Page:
Do you remember when you were young and had tough topics you wanted to talk to your parent or caregiver about? Sometimes it is important to reflect on those times and realize your child is going through them too. Today, we posted an article on our SOVA site (for adolescents) about talking to their parents using the listed tips below. We think they are also good tips for parents!
Your child and you can feel pretty vulnerable when you talk to a therapist. Think about it – you are telling them your deepest thoughts and you are not sure what they are thinking! You might not know what a therapist is supposed to do or act like if you’ve never seen one before. So how do you know if things are going well in therapy?
Here are some suggestions we have:
Ask your child:
Do they think therapy will help them?
What do they expect out of their therapist?
Are I willing to participate in therapy together or alone for myself if needed?
What do I expect out of my child for therapy?
What do I expect out of the therapist?
Discuss your answers to the above questions with your child’s therapist and your child so you can have a clear idea if what you think will happen is what will happen.
As you get to know your child’s therapist, ask yourself these questions:
Does my child feel accepted?
Is the therapist caring?
Does the therapist explain things clearly?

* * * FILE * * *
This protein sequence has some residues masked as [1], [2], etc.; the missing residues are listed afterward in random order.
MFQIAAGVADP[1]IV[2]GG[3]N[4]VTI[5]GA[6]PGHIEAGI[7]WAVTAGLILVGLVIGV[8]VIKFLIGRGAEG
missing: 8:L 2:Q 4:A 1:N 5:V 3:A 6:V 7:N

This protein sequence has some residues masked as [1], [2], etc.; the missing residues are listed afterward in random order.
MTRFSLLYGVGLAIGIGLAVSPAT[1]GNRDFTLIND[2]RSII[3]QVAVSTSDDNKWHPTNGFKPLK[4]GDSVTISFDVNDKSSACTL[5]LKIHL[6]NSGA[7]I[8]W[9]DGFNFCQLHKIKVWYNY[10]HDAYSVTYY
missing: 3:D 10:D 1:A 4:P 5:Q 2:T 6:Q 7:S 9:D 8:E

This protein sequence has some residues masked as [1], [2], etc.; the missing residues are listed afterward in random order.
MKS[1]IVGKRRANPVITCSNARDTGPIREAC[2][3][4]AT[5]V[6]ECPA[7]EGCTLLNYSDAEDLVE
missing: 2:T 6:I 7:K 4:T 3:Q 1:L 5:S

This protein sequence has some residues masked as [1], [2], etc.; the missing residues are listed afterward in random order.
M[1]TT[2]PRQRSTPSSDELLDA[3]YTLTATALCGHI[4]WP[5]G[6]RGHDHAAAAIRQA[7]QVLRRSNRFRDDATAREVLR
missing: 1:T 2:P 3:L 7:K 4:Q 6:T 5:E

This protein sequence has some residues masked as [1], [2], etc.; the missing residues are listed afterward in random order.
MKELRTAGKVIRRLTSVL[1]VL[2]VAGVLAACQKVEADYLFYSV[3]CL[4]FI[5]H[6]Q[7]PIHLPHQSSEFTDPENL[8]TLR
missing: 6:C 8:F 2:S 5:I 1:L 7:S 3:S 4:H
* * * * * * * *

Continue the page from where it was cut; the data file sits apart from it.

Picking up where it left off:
If the therapist and my child disagree, can they have a productive conversation about it?
Does the therapist recognize if there is a problem and addresses it instead of avoiding it?
After you’ve gotten to know your child’s therapist, ask yourself:
Does the therapist have a good relationship with my child?
Does the therapist and my child get along?
Does the therapist and my child agree on the goals of what I am going to get from treatment?
Does the therapist get along with me?
Does the therapist agree with me on the goals of my child’s treatment?
These questions have been shown in research to influence how well therapy can work for kids and adolescents which is why we think it is important to think about them.
If the answers are no to any of these questions, talk to the therapist on how you might address them. If it doesn’t feel comfortable to talk to the therapist, then talk to whoever referred your child to them – like your child’s primary care provider about whether they can help talk to the therapist and investigate whether they are a good fit for them.
Did you try out using any of these questions? Is there something new you learned? Are there other questions you suggest for talking to your child’s therapist?
“Trust yourself. Create the kind of self that you will be happy to live with all your life. Make the most of yourself by fanning the tiny, inner sparks of possibility into flames of achievement.” –Golda Meir
How do you trust yourself? What ways can we support a teenager learning to trust themselves?
It comes down to symptoms—these are complaints your child may have or you may notice—that tend to go together in someone who is depressed. Sometimes your child might not tell you they feel this way so it can be tough for you to see the symptoms. On the other hand, they might say they feel fine because they don’t want you to worry, but you definitely notice something is not right. Symptoms include: